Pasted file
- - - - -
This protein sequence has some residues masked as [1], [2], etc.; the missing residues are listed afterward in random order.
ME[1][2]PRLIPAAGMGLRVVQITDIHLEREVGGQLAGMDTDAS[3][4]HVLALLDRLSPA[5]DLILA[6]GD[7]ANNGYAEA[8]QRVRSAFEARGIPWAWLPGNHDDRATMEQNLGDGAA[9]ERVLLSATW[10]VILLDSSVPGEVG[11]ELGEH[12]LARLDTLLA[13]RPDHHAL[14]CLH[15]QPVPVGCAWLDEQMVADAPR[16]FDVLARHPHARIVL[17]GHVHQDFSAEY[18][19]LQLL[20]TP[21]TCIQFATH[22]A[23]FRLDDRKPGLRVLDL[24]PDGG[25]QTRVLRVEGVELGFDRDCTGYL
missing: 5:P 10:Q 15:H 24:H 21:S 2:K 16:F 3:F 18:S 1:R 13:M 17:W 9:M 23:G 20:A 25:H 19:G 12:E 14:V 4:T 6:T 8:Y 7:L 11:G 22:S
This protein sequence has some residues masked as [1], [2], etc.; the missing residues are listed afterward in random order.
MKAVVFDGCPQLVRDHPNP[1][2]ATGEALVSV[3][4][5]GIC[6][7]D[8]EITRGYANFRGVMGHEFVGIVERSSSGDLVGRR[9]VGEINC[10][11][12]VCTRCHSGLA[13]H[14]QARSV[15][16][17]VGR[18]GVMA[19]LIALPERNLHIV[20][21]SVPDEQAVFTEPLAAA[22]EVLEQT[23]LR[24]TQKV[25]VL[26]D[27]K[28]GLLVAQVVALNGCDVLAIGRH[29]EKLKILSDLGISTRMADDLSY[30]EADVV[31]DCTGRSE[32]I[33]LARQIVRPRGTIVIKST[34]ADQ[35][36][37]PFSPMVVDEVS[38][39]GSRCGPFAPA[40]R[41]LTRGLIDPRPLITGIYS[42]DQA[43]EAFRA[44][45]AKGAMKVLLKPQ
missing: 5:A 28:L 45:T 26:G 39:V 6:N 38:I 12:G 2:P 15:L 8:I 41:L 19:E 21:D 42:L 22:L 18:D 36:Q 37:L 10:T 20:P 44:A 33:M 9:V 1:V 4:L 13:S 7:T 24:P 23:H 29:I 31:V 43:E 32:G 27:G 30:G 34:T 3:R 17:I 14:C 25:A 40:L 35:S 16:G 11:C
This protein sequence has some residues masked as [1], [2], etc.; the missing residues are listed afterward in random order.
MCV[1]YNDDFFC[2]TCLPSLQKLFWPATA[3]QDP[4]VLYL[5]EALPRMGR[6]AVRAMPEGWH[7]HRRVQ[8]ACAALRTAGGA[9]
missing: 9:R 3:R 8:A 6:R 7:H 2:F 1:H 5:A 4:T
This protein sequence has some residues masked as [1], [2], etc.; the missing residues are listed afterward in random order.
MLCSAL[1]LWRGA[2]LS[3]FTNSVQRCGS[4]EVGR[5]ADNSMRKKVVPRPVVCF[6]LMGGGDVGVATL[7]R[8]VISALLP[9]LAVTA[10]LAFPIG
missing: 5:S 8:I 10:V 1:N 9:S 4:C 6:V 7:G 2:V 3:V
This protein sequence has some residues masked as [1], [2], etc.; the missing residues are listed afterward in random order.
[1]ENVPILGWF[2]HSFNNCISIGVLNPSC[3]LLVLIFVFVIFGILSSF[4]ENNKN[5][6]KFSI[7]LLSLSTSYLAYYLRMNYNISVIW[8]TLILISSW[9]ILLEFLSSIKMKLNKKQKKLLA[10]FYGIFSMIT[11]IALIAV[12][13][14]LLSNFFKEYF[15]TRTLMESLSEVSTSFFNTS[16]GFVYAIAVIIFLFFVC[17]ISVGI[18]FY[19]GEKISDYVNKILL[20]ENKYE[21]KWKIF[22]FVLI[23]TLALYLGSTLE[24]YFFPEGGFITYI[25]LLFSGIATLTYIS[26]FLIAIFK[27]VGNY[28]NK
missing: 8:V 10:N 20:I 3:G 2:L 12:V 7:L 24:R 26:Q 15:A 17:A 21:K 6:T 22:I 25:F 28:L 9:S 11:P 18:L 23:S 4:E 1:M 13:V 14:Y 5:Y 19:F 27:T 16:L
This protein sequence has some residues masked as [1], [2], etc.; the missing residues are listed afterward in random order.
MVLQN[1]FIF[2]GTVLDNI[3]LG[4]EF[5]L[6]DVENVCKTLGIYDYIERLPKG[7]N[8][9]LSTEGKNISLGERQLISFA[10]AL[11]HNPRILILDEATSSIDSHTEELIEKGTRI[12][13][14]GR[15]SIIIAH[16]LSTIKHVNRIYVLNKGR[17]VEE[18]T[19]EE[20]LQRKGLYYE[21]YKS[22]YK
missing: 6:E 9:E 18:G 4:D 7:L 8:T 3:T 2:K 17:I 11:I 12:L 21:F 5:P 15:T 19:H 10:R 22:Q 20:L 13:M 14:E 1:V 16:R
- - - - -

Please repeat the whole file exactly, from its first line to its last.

This protein sequence has some residues masked as [1], [2], etc.; the missing residues are listed afterward in random order.
ME[1][2]PRLIPAAGMGLRVVQITDIHLEREVGGQLAGMDTDAS[3][4]HVLALLDRLSPA[5]DLILA[6]GD[7]ANNGYAEA[8]QRVRSAFEARGIPWAWLPGNHDDRATMEQNLGDGAA[9]ERVLLSATW[10]VILLDSSVPGEVG[11]ELGEH[12]LARLDTLLA[13]RPDHHAL[14]CLH[15]QPVPVGCAWLDEQMVADAPR[16]FDVLARHPHARIVL[17]GHVHQDFSAEY[18][19]LQLL[20]TP[21]TCIQFATH[22]A[23]FRLDDRKPGLRVLDL[24]PDGG[25]QTRVLRVEGVELGFDRDCTGYL
missing: 5:P 10:Q 15:H 24:H 21:S 2:K 16:F 3:F 18:S 1:R 13:M 17:W 9:M 23:G 20:A 25:H 19:G 12:E 14:V 4:T 6:T 8:Y 7:L 11:G 22:S
This protein sequence has some residues masked as [1], [2], etc.; the missing residues are listed afterward in random order.
MKAVVFDGCPQLVRDHPNP[1][2]ATGEALVSV[3][4][5]GIC[6][7]D[8]EITRGYANFRGVMGHEFVGIVERSSSGDLVGRR[9]VGEINC[10][11][12]VCTRCHSGLA[13]H[14]QARSV[15][16][17]VGR[18]GVMA[19]LIALPERNLHIV[20][21]SVPDEQAVFTEPLAAA[22]EVLEQT[23]LR[24]TQKV[25]VL[26]D[27]K[28]GLLVAQVVALNGCDVLAIGRH[29]EKLKILSDLGISTRMADDLSY[30]EADVV[31]DCTGRSE[32]I[33]LARQIVRPRGTIVIKST[34]ADQ[35][36][37]PFSPMVVDEVS[38][39]GSRCGPFAPA[40]R[41]LTRGLIDPRPLITGIYS[42]DQA[43]EAFRA[44][45]AKGAMKVLLKPQ
missing: 5:A 28:L 45:T 26:G 39:V 6:N 38:I 12:G 2:P 15:L 8:I 41:L 19:E 21:D 42:L 22:L 18:D 36:Q 37:L 10:T 20:P 44:A 33:M 9:V 1:V 4:L 13:S 7:T 24:P 23:H 29:I 31:V 43:E 32:G 27:G 30:G 34:T 3:R 17:I 14:C 25:A 40:L 35:S 16:G 11:C
This protein sequence has some residues masked as [1], [2], etc.; the missing residues are listed afterward in random order.
MCV[1]YNDDFFC[2]TCLPSLQKLFWPATA[3]QDP[4]VLYL[5]EALPRMGR[6]AVRAMPEGWH[7]HRRVQ[8]ACAALRTAGGA[9]
missing: 9:R 3:R 8:A 6:R 7:H 2:F 1:H 5:A 4:T
This protein sequence has some residues masked as [1], [2], etc.; the missing residues are listed afterward in random order.
MLCSAL[1]LWRGA[2]LS[3]FTNSVQRCGS[4]EVGR[5]ADNSMRKKVVPRPVVCF[6]LMGGGDVGVATL[7]R[8]VISALLP[9]LAVTA[10]LAFPIG
missing: 5:S 8:I 10:V 1:N 9:S 4:C 6:V 7:G 2:V 3:V
This protein sequence has some residues masked as [1], [2], etc.; the missing residues are listed afterward in random order.
[1]ENVPILGWF[2]HSFNNCISIGVLNPSC[3]LLVLIFVFVIFGILSSF[4]ENNKN[5][6]KFSI[7]LLSLSTSYLAYYLRMNYNISVIW[8]TLILISSW[9]ILLEFLSSIKMKLNKKQKKLLA[10]FYGIFSMIT[11]IALIAV[12][13][14]LLSNFFKEYF[15]TRTLMESLSEVSTSFFNTS[16]GFVYAIAVIIFLFFVC[17]ISVGI[18]FY[19]GEKISDYVNKILL[20]ENKYE[21]KWKIF[22]FVLI[23]TLALYLGSTLE[24]YFFPEGGFITYI[25]LLFSGIATLTYIS[26]FLIAIFK[27]VGNY[28]NK
missing: 8:V 10:N 20:I 3:G 2:L 12:V 7:L 24:R 26:Q 15:A 17:A 21:K 6:T 22:I 25:F 28:L 9:S 11:P 18:L 23:S 4:E 1:M 13:V 14:Y 5:Y 19:F 27:T 16:L
This protein sequence has some residues masked as [1], [2], etc.; the missing residues are listed afterward in random order.
MVLQN[1]FIF[2]GTVLDNI[3]LG[4]EF[5]L[6]DVENVCKTLGIYDYIERLPKG[7]N[8][9]LSTEGKNISLGERQLISFA[10]AL[11]HNPRILILDEATSSIDSHTEELIEKGTRI[12][13][14]GR[15]SIIIAH[16]LSTIKHVNRIYVLNKGR[17]VEE[18]T[19]EE[20]LQRKGLYYE[21]YKS[22]YK
missing: 6:E 9:E 18:G 4:D 7:L 8:T 3:T 2:K 17:I 11:I 12:L 21:F 5:P 15:T 19:H 10:R 22:Q 20:L 13:M 14:E 1:V 16:R